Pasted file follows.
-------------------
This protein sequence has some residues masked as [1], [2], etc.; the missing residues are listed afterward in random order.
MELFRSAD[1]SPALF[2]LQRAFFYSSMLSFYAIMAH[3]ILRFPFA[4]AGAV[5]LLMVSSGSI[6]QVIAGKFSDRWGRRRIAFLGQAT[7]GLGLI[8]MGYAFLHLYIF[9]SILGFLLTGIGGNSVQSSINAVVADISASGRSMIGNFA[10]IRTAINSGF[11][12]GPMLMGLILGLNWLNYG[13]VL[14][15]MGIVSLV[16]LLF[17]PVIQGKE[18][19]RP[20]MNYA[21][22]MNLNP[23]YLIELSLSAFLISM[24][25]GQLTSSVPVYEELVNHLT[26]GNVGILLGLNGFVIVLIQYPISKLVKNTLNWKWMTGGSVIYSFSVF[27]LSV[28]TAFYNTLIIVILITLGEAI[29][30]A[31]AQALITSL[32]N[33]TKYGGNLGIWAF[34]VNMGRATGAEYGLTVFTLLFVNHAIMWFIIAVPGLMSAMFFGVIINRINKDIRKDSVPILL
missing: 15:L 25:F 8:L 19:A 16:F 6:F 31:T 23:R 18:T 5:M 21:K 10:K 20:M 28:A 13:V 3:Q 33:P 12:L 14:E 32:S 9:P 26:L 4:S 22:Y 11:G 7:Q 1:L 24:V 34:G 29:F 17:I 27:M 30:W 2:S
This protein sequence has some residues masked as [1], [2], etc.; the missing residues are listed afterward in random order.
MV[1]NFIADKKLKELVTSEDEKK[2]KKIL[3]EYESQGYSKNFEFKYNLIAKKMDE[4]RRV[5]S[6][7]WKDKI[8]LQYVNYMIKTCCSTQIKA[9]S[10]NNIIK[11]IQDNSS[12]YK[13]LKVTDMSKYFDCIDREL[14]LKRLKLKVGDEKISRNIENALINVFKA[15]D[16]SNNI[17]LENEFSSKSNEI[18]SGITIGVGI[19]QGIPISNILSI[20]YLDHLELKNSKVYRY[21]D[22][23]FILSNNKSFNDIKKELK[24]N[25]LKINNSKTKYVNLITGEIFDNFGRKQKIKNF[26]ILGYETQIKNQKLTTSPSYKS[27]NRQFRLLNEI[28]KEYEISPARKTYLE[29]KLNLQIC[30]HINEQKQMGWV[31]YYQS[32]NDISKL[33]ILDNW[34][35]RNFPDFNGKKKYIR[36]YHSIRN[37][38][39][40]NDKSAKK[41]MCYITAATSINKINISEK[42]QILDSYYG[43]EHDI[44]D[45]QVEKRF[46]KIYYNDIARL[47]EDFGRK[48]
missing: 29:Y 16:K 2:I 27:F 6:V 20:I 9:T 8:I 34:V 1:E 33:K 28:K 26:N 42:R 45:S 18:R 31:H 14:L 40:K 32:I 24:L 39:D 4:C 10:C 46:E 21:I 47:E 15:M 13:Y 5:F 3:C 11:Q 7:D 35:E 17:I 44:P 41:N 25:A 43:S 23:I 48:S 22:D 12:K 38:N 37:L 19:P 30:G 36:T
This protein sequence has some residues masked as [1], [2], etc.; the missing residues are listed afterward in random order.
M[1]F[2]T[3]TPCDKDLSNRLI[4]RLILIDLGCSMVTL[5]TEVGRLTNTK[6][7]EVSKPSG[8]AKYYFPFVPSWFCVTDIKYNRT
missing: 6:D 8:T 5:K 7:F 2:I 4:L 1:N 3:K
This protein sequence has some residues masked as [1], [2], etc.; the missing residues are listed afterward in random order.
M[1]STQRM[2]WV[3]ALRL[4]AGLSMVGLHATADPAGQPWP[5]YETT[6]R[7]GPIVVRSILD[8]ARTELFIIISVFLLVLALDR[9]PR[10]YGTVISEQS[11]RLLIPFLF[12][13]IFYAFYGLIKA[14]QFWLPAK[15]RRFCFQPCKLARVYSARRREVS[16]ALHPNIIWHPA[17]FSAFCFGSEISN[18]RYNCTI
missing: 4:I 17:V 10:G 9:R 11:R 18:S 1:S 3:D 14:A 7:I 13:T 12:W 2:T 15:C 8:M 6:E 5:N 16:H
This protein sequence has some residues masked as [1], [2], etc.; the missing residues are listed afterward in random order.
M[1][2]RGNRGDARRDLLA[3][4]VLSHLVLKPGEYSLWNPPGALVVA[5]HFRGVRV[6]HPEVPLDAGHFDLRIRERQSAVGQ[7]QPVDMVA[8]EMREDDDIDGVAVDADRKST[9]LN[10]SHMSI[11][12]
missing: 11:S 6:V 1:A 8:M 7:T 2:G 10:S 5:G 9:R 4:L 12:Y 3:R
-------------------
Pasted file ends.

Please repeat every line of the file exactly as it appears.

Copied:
This protein sequence has some residues masked as [1], [2], etc.; the missing residues are listed afterward in random order.
MELFRSAD[1]SPALF[2]LQRAFFYSSMLSFYAIMAH[3]ILRFPFA[4]AGAV[5]LLMVSSGSI[6]QVIAGKFSDRWGRRRIAFLGQAT[7]GLGLI[8]MGYAFLHLYIF[9]SILGFLLTGIGGNSVQSSINAVVADISASGRSMIGNFA[10]IRTAINSGF[11][12]GPMLMGLILGLNWLNYG[13]VL[14][15]MGIVSLV[16]LLF[17]PVIQGKE[18][19]RP[20]MNYA[21][22]MNLNP[23]YLIELSLSAFLISM[24][25]GQLTSSVPVYEELVNHLT[26]GNVGILLGLNGFVIVLIQYPISKLVKNTLNWKWMTGGSVIYSFSVF[27]LSV[28]TAFYNTLIIVILITLGEAI[29][30]A[31]AQALITSL[32]N[33]TKYGGNLGIWAF[34]VNMGRATGAEYGLTVFTLLFVNHAIMWFIIAVPGLMSAMFFGVIINRINKDIRKDSVPILL
missing: 15:L 25:F 8:L 19:A 16:F 6:F 31:T 23:R 18:T 5:M 21:K 10:K 20:M 28:A 13:V 3:Q 33:P 12:L 14:E 32:S 9:P 26:L 4:S 22:Y 11:G 7:Q 1:L 24:V 34:G 29:F 17:I 27:M 30:W 2:S
This protein sequence has some residues masked as [1], [2], etc.; the missing residues are listed afterward in random order.
MV[1]NFIADKKLKELVTSEDEKK[2]KKIL[3]EYESQGYSKNFEFKYNLIAKKMDE[4]RRV[5]S[6][7]WKDKI[8]LQYVNYMIKTCCSTQIKA[9]S[10]NNIIK[11]IQDNSS[12]YK[13]LKVTDMSKYFDCIDREL[14]LKRLKLKVGDEKISRNIENALINVFKA[15]D[16]SNNI[17]LENEFSSKSNEI[18]SGITIGVGI[19]QGIPISNILSI[20]YLDHLELKNSKVYRY[21]D[22][23]FILSNNKSFNDIKKELK[24]N[25]LKINNSKTKYVNLITGEIFDNFGRKQKIKNF[26]ILGYETQIKNQKLTTSPSYKS[27]NRQFRLLNEI[28]KEYEISPARKTYLE[29]KLNLQIC[30]HINEQKQMGWV[31]YYQS[32]NDISKL[33]ILDNW[34][35]RNFPDFNGKKKYIR[36]YHSIRN[37][38][39][40]NDKSAKK[41]MCYITAATSINKINISEK[42]QILDSYYG[43]EHDI[44]D[45]QVEKRF[46]KIYYNDIARL[47]EDFGRK[48]
missing: 29:Y 16:K 2:I 27:F 6:V 20:I 9:T 8:I 34:V 1:E 33:K 28:K 26:N 42:R 45:S 18:R 31:H 14:L 40:K 32:I 24:L 39:D 4:C 10:C 46:E 21:I 47:E 15:M 13:Y 5:F 3:C 11:Q 7:D 35:E 17:I 44:P 41:N 25:A 43:S 23:I 48:S 22:D 12:K 38:N 37:L 19:P 30:G 36:T
This protein sequence has some residues masked as [1], [2], etc.; the missing residues are listed afterward in random order.
M[1]F[2]T[3]TPCDKDLSNRLI[4]RLILIDLGCSMVTL[5]TEVGRLTNTK[6][7]EVSKPSG[8]AKYYFPFVPSWFCVTDIKYNRT
missing: 6:D 8:T 5:K 7:F 2:I 4:L 1:N 3:K
This protein sequence has some residues masked as [1], [2], etc.; the missing residues are listed afterward in random order.
M[1]STQRM[2]WV[3]ALRL[4]AGLSMVGLHATADPAGQPWP[5]YETT[6]R[7]GPIVVRSILD[8]ARTELFIIISVFLLVLALDR[9]PR[10]YGTVISEQS[11]RLLIPFLF[12][13]IFYAFYGLIKA[14]QFWLPAK[15]RRFCFQPCKLARVYSARRREVS[16]ALHPNIIWHPA[17]FSAFCFGSEISN[18]RYNCTI
missing: 4:I 17:V 10:G 9:R 11:R 18:S 1:S 3:D 14:A 7:I 13:T 12:W 2:T 15:C 8:M 6:E 5:N 16:H
This protein sequence has some residues masked as [1], [2], etc.; the missing residues are listed afterward in random order.
M[1][2]RGNRGDARRDLLA[3][4]VLSHLVLKPGEYSLWNPPGALVVA[5]HFRGVRV[6]HPEVPLDAGHFDLRIRERQSAVGQ[7]QPVDMVA[8]EMREDDDIDGVAVDADRKST[9]LN[10]SHMSI[11][12]
missing: 11:S 6:V 1:A 8:M 7:T 2:G 10:S 5:G 9:R 4:L 12:Y 3:R